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Confronting our cult of happiness

Planet Ceperley by Tripleman

Can our preoccupation with happiness ever be satisfied? Rob Moll in The Art of Dying: Living Fully Into the Life to Come suggests that “to live well we must come to grips with our death.” Moll writes,

“I would say our avoidance of death, far from being an advance, is false, costly and alienating. We, the church, need to recover the art of dying. We need to reacquaint ourselves with death. We need to help people die well and mourn well. We need to lament. We need to allow dying Christians to be just that dying Christians, who can rail against, but also prepare for, death. We need to make space for the exhausting, sad work of mourning.”

Talk about a counter-cultural book!

Paul Bruckner in Condemned to Joy describes how we have moved far away from the idea of preparing for a good death.  He overstates his case when he writes about the past, to “wish for earthly happiness would be a sin against the Spirit.”  But he is right on when he describes life today.

Modern medicine began to change things, “If I could relieve pain simply by ingesting some substance, there was no need to have recourse to prayer to feel better.”

He describes how the pursuit of happiness became codified in the American Declaration of Independence. In recent years, “the right to happiness” became “the duty of happiness.” Bruckner gives two main reasons.

First, with the widespread use of credit, we had no reason to defer gratification. “But credit changed everything; frustration became intolerable and satisfaction normal; to do without seemed absurd. We would live well in the present and pay back later.”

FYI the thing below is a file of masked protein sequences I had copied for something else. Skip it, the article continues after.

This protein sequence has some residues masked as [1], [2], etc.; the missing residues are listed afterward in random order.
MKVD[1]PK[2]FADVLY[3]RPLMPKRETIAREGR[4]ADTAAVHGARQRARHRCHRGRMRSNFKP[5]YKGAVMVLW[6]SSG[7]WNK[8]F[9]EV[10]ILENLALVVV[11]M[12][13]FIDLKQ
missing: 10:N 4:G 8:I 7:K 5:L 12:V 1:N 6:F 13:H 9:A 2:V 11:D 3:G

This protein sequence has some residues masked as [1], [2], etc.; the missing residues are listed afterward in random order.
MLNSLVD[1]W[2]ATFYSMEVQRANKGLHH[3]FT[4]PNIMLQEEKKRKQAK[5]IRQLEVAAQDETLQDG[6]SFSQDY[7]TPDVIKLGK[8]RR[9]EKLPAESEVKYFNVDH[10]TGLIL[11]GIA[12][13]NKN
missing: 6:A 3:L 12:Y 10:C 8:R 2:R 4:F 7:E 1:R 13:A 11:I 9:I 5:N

Second, with an increasing emphasis on individualism, I am now responsible for my own happiness. Bruckner writes, “We now owe it to ourselves to be happy, and we are expected to display our happiness far and wide. . . We now find ourselves guilty of not being well.”

Contentment has become “the fruit of a personal decision. This belief in our ability to will ourselves happy also lies behind the contemporary obsession with health.”

Because our quest is unattainable, “happiness is surrounded by anxiety. . . Our hedonism is not wholesome but haunted by failure. However well behaved we are, our bodies continue to betray us. Age leaves its mark, illness finds us one way or another, and pleasures have their way with us.”

Bruckner appeals for a “renewed humility” to counter this “Western cult of happiness.”  Moll challenges Christians to return to our roots and help one another prepare for, not fear death. Moll writes “Because we instinctively want to avoid it, to turn our face away, it is good to look death in the eye and constantly remind ourselves that our hope is in God, who defeated death.”

Reading the book of Ecclesiastes in the Bible also confronts the current cult of happiness and will help us prepare for death.  May we live well so that we may die well!

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